Chat Adds to Retail Success

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Few companies have extended their chat offerings for consumers to more modern scenarios, especially on mobile devices, platforms, or channels that leverage chatbots or offer asynchronous alternatives, according to a Forrester Research report.

Chat has become increasingly important, with 42 percent of U.S. adults indicating in a 2020 Forrester survey that it was important for retailers to offer live chat on their websites, compared to only 27 percent in a similar survey a year earlier.

According to the 2020 Forrester Moments Map, nearly one quarter (23 percent) of U.S. online adults use chat at least monthly, with live or synchronous chat common for customer services in the hospitality, travel, and retail industries.

Julie Ask, a vice president and principal analyst at Forrester and one of the authors of the report, points out that most chat is with human agents, not bots: Fifty-three percent of chat was solely with human agents, while 26 percent were hybrid, combining humans and bots, according to Ask. “Bots still struggle with conversations that depend on customer history and context from other channels, as well as with complex or multipart queries.”

Ask added that third-party platforms like Apple Business Chat quickly escalate to human agents to maintain quality experiences.

Though synchronous chat is used by many companies and industries, few have migrated to asynchronous chat, according to Ask. “Billions of consumers use asynchronous messaging with friends daily. These same consumers have shifted these same expectations of engagement to agents at brands because these interactions fit into their days and allow them to communicate when and where they choose.”

Forrester expects more large companies to implement asynchronous chat, joining many smaller ones that have already done so.

Chat is especially important in retail, according to Forrester; customers don’t buy through chat, but chat does influence their purchases. Chat helps consumers find items in stock, obtain store hours, and facilitate the pick-up-at-store option. Consumers in many instances, particularly when agent queues are long, prefer chat because they can receive quicker service.

According to Forrester, chat also helps companies improve customer experience because it enables them to highlight precise information to simplify consumer shopping; it can tailor recommendations to a customer’s specific needs, which can be different with different queries.

Chat can also be embedded in purchase funnels for quick, inline exchanges and can include sound and images, Ask adds.

Ask recommends the following strategies for successful chat:

  • Take a methodical approach. The first step is to build a customer experience strategy. “You must understand the needs of your customers and how you’ll serve those needs within the context of your brand promise,” she says, adding that product recommendations should be based on customers’ past shopping/browsing history, though queries might be used to gather more data before making recommendations. For example, a mattress store might ask about preferred firmness before offering product suggestions.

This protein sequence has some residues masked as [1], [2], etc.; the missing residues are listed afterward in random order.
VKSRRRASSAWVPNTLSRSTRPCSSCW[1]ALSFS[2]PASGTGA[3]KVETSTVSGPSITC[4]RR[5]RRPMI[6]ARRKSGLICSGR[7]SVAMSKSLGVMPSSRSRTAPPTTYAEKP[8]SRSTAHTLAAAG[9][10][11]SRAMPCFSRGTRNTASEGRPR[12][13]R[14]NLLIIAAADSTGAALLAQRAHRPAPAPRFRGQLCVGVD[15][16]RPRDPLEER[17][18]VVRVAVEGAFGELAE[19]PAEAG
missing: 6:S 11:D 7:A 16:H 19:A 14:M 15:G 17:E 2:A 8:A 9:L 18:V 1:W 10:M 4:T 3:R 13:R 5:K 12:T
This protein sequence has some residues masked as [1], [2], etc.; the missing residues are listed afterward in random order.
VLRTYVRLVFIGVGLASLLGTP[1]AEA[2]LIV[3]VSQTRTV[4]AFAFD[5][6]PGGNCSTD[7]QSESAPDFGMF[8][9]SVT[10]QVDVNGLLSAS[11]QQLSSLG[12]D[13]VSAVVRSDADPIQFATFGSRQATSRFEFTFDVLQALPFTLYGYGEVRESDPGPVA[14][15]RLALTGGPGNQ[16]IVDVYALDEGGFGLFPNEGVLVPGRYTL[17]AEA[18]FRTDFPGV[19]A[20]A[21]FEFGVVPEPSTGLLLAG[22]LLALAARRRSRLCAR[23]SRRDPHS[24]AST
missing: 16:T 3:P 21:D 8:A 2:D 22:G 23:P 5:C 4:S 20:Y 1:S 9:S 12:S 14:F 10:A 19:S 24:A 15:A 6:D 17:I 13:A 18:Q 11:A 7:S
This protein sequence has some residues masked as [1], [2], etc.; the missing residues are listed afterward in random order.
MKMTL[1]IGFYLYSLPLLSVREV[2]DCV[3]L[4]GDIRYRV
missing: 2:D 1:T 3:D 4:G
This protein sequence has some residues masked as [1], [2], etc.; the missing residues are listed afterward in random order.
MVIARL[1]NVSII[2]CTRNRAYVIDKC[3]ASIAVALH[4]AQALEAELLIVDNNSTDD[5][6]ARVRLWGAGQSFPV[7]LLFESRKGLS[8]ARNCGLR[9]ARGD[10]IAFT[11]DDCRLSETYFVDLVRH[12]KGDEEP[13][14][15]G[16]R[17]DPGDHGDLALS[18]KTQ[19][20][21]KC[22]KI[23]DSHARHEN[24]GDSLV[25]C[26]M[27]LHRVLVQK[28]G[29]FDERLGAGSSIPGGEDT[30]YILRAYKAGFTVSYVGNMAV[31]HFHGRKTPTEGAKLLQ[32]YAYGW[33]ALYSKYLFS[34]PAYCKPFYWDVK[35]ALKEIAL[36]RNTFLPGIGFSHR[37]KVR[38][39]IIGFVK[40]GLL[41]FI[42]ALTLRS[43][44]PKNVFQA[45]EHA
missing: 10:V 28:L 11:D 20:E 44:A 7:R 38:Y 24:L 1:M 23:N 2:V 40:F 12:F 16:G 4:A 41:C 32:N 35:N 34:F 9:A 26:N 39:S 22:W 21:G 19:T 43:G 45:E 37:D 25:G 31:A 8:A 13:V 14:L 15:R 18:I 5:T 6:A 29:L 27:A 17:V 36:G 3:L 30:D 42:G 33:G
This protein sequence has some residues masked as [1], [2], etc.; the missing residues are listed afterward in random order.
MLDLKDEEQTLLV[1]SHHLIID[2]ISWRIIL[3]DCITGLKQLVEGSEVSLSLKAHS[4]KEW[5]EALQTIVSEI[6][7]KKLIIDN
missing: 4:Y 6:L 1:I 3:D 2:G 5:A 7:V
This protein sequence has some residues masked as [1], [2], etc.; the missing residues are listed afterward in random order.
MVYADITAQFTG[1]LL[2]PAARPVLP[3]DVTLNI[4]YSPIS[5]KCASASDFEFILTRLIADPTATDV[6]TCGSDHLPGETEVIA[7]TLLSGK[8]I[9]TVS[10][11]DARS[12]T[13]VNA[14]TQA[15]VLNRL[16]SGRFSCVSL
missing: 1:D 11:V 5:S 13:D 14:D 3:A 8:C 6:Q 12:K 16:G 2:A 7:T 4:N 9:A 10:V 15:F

• Improve consistency of offerings. Chat services vary significantly among agents at the same company. When that’s the case, a better option is to offer customers detailed instructions or direct links for self-service.
  • Respond quickly. While consumers might start and stop chat conversations at different times, they expect answers from the other side to be nearly immediate. Yet Forrester found that responses weren’t always immediate and that companies didn’t properly set customer expectations (e.g., a quick note that the query was received and when a response could be expected).
  • Promote private-label products. Less than half (41 percent) of U.S. online adults think they get better value from private-label products than from those with brand names.
  • Move beyond customer service to help consumers make purchase decisions. This will be humans in the near and medium term.
  • Integrate chat into the flow of a purchase. It can’t be just a pop-up on the side.
  • Leverage digital behavior context and continue to evolve the context used. Too many bots start with “How can I help you?” or “[In which of these ways] can I help you [and offer multiple choice]?” At least have an idea of what customers are doing or how they are struggling.

Ask also recommends that companies consider chat’s expected evolution when planning their strategies with and use of the technology. In the future, speech-based chat will feel more natural, and the technology will be able to handle more complex questions through a variety of channels.

“In the near term, this family of technologies will enable service providers in finance, healthcare, and education to scale coaching,” she says. 

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